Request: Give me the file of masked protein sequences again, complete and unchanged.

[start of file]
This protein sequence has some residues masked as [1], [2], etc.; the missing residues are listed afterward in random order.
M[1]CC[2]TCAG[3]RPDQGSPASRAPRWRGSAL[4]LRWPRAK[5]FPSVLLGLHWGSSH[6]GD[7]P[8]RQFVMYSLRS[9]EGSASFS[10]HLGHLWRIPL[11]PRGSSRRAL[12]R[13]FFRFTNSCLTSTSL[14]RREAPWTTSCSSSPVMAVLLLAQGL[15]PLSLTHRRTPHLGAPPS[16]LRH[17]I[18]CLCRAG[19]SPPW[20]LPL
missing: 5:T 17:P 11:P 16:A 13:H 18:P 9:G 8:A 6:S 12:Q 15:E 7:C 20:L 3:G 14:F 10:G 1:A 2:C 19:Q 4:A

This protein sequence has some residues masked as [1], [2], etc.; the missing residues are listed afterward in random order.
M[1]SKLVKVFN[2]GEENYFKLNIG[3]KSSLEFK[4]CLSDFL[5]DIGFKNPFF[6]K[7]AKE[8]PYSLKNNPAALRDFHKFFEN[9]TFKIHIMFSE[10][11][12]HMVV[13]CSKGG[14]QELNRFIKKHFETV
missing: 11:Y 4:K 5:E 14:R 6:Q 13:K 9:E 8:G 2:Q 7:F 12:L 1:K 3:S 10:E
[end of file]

This protein sequence has some residues masked as [1], [2], etc.; the missing residues are listed afterward in random order.
M[1]CC[2]TCAG[3]RPDQGSPASRAPRWRGSAL[4]LRWPRAK[5]FPSVLLGLHWGSSH[6]GD[7]P[8]RQFVMYSLRS[9]EGSASFS[10]HLGHLWRIPL[11]PRGSSRRAL[12]R[13]FFRFTNSCLTSTSL[14]RREAPWTTSCSSSPVMAVLLLAQGL[15]PLSLTHRRTPHLGAPPS[16]LRH[17]I[18]CLCRAG[19]SPPW[20]LPL
missing: 5:T 17:P 11:P 16:A 13:H 18:P 9:G 8:A 6:S 12:Q 15:E 7:C 20:L 3:G 14:F 10:G 1:A 2:C 19:Q 4:A

This protein sequence has some residues masked as [1], [2], etc.; the missing residues are listed afterward in random order.
M[1]SKLVKVFN[2]GEENYFKLNIG[3]KSSLEFK[4]CLSDFL[5]DIGFKNPFF[6]K[7]AKE[8]PYSLKNNPAALRDFHKFFEN[9]TFKIHIMFSE[10][11][12]HMVV[13]CSKGG[14]QELNRFIKKHFETV
missing: 11:Y 4:K 5:E 14:R 6:Q 13:K 9:E 8:G 2:Q 7:F 12:L 1:K 3:S 10:E